Congratulations! Someone has made the wise decision to hire you as the new technical lead. It is an exciting time. You start in a new environment, will be working with a new team and maybe even have to learn new technologies along the way. This can be quite challenging. In the first article I wrote about introducing change. In this second article I want to share my personal views on shaping great teams.
As team lead, there are certain values that are just part of me and they way I think about leadership. Fortunately, in JDriven I found a company that matches my values step by step. These values are #commit, #develop and #share. In this article I want to go into some of the values that I consider important to create a great team.
Sharing Knowledge and Developing
I consider sharing knowledge one of the most important values. Teams consist of people with different experience levels and backgrounds. It should be everyone’s goal to help each other grow and develop.
You can share knowledge in many ways. Some examples are pair programming, help troubleshooting/debugging, collaborate on a design or technical sessions or writing articles. By doing this we grow as a team. Where one gains technical skills the other gains leadership skills or new insights. Also don’t forget that even experienced architects can learn about new technologies from new programmers. Asking for help from others also shows that you’re not some all knowing dictator and one man team.
Working on complex projects is a team effort that benefits from actively helping each other.
This one is interesting because it is a double-edged sword. Committing to developing your own skills enables you to help others by sharing your knowledge. So when you encounter new technology you can put extra time and effort into learning it. For some (like myself) working with technology is more of a hobby anyway. Showing this commitment can bring new energy and help motivate the team.
But there is a downside. You have to prevent becoming a one man team that doesn’t know when it is time to rest. This can introduce some big problems in the team.
- It can burn down a team that tries to match your effort;
- You can eventually find yourself lead of a team that consists only of yourself;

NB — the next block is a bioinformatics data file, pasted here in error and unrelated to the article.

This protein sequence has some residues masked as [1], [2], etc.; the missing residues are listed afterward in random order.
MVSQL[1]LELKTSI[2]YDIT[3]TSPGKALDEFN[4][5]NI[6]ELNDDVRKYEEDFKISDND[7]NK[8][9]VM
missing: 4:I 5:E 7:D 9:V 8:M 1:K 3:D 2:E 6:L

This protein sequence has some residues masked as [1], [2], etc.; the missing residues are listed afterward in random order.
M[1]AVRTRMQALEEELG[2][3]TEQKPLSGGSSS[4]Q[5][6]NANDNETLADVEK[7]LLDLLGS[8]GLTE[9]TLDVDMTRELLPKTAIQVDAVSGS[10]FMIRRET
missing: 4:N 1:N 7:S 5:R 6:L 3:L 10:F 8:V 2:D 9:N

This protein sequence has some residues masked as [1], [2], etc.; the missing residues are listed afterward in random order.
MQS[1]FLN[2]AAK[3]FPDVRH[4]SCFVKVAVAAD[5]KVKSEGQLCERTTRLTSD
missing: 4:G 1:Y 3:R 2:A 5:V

- Team members stop being proactive and start relying on you for every task, effectively making you a huge impediment for the team.
Giving a compliment is something that doesn’t come natural to a lot of people. At least in the Dutch culture, honest compliments don’t come by often. Even so it is a skill worth mastering.
I had the honor of working alongside multiple high potentials. They quickly grew into leadership roles. If this is you than there is a chance that you forget that every year new people join our field. Some of them may already be looking up to you for guidance and endorsement.
If you are in a leadership position, try giving them a small honest compliment when you really feel that they accomplished something or impressed you. It will surely motivate them even more.
So what makes a good compliment? It should be honest and appropriate. You wouldn’t compliment an adult for tying his shoelaces but you would praise a child for doing the same thing for the first time. A compliment at the right time can bring a lot of positive energy and engagement in a team.
IT is an very broad and fast paced technology field. Projects are often complex consisting of a multitude of technologies that are impossible to cover on your own. Lead by example by actively sharing knowledge and committing to learning, but prevent becoming a one man team. Try to endorse people by giving them an honest compliment if someone does a good job.
I believe that #sharing, #developing, #committing and #complimenting are values that will help to build a great team that has a fun time and performs well.